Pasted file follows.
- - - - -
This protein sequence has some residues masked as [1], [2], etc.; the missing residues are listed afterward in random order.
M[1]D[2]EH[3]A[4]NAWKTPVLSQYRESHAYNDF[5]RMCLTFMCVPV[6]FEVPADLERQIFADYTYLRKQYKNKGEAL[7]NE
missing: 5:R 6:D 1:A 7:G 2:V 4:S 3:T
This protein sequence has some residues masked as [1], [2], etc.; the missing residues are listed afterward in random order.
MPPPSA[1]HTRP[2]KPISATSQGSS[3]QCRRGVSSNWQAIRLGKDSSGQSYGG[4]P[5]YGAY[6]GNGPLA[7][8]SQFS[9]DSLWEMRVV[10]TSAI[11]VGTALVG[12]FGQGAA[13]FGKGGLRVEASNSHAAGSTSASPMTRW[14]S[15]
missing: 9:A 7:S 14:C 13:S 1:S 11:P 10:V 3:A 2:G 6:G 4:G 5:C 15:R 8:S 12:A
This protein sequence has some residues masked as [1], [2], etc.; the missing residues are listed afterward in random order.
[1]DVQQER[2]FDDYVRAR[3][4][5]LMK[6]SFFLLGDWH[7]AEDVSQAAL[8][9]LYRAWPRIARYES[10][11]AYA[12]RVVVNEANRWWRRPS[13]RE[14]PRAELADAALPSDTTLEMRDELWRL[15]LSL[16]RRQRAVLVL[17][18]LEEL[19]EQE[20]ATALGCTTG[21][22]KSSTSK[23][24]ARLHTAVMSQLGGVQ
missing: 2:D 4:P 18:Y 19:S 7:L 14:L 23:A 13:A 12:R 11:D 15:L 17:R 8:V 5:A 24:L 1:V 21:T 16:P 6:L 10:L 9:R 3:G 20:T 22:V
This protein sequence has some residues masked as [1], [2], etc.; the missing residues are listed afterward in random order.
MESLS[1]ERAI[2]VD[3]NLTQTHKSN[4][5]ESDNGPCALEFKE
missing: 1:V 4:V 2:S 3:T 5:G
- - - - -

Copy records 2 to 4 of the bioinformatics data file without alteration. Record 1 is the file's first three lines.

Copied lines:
This protein sequence has some residues masked as [1], [2], etc.; the missing residues are listed afterward in random order.
MPPPSA[1]HTRP[2]KPISATSQGSS[3]QCRRGVSSNWQAIRLGKDSSGQSYGG[4]P[5]YGAY[6]GNGPLA[7][8]SQFS[9]DSLWEMRVV[10]TSAI[11]VGTALVG[12]FGQGAA[13]FGKGGLRVEASNSHAAGSTSASPMTRW[14]S[15]
missing: 9:A 7:S 14:C 13:S 1:S 11:P 10:V 3:A 2:G 6:G 4:G 5:C 15:R 8:S 12:A
This protein sequence has some residues masked as [1], [2], etc.; the missing residues are listed afterward in random order.
[1]DVQQER[2]FDDYVRAR[3][4][5]LMK[6]SFFLLGDWH[7]AEDVSQAAL[8][9]LYRAWPRIARYES[10][11]AYA[12]RVVVNEANRWWRRPS[13]RE[14]PRAELADAALPSDTTLEMRDELWRL[15]LSL[16]RRQRAVLVL[17][18]LEEL[19]EQE[20]ATALGCTTG[21][22]KSSTSK[23][24]ARLHTAVMSQLGGVQ
missing: 2:D 4:P 18:Y 19:S 7:L 14:L 23:A 13:A 12:R 11:D 15:L 17:R 8:V 5:A 24:L 1:V 21:T 16:P 6:L 10:L 9:R 3:G 20:T 22:V
This protein sequence has some residues masked as [1], [2], etc.; the missing residues are listed afterward in random order.
MESLS[1]ERAI[2]VD[3]NLTQTHKSN[4][5]ESDNGPCALEFKE
missing: 1:V 4:V 2:S 3:T 5:G